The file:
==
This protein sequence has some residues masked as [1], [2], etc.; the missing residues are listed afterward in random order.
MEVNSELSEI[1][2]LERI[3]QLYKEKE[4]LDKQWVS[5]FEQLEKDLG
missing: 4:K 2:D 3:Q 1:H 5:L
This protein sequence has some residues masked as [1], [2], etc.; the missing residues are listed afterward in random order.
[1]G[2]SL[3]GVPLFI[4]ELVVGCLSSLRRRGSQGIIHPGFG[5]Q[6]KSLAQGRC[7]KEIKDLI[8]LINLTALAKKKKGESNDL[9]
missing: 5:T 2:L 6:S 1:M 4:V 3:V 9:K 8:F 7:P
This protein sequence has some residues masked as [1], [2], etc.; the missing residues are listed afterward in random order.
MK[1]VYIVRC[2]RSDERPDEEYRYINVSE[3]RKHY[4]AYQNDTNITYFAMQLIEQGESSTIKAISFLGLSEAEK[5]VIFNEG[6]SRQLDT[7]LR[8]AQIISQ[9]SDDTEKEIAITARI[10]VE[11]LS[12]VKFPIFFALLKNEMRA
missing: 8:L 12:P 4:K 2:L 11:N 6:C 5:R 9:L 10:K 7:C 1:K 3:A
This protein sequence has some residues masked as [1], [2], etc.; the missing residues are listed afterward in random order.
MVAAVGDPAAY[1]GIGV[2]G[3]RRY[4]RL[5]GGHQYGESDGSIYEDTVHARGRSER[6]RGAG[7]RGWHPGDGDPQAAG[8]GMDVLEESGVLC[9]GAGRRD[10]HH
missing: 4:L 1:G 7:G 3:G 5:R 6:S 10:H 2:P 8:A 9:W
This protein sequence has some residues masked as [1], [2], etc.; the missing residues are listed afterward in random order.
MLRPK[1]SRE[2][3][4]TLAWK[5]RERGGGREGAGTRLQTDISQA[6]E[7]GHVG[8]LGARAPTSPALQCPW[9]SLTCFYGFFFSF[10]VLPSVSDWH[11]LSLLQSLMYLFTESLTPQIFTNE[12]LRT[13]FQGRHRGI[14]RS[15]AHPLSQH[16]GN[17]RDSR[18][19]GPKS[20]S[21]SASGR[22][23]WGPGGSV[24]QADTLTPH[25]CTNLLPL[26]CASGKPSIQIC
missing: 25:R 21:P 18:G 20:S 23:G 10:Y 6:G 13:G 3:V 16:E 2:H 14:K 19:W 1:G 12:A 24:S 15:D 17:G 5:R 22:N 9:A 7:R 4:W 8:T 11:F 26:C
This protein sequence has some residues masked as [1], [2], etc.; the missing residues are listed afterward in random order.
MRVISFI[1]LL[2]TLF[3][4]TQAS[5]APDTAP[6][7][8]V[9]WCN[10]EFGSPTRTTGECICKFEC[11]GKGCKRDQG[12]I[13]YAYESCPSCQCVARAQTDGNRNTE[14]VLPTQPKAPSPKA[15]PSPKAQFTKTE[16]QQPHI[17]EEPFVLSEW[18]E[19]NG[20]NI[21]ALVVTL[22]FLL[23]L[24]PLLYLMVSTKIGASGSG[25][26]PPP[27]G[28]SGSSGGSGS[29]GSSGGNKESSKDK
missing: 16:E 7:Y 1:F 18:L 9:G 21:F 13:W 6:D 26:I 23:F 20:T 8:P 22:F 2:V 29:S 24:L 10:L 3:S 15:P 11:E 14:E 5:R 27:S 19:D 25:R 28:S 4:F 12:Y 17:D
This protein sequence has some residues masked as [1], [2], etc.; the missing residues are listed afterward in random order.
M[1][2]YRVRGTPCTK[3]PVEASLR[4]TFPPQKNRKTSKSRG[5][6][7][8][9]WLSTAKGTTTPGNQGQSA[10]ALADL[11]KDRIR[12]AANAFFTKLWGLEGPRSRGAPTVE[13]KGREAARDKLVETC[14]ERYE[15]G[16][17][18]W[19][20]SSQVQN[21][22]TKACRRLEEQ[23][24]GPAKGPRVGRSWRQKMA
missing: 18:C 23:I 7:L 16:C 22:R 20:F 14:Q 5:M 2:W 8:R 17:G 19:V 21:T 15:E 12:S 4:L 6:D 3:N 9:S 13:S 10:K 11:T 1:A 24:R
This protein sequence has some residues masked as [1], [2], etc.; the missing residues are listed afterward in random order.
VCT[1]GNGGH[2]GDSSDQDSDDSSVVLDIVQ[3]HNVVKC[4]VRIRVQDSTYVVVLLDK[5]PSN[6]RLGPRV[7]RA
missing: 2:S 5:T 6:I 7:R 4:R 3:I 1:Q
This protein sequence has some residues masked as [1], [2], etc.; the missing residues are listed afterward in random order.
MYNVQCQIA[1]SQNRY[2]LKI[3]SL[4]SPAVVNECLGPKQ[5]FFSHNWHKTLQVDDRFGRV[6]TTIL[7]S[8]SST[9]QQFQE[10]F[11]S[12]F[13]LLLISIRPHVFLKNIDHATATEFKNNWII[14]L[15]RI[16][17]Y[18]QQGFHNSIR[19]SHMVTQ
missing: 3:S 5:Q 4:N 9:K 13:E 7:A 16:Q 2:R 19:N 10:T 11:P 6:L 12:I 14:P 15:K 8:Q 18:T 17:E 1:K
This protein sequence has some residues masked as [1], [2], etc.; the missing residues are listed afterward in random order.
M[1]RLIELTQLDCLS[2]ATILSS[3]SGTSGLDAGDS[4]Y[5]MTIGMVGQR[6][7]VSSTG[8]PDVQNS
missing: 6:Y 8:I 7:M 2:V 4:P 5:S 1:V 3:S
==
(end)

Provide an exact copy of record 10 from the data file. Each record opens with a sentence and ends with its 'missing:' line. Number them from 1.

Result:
This protein sequence has some residues masked as [1], [2], etc.; the missing residues are listed afterward in random order.
M[1]RLIELTQLDCLS[2]ATILSS[3]SGTSGLDAGDS[4]Y[5]MTIGMVGQR[6][7]VSSTG[8]PDVQNS
missing: 6:Y 8:I 7:M 2:V 4:P 5:S 1:V 3:S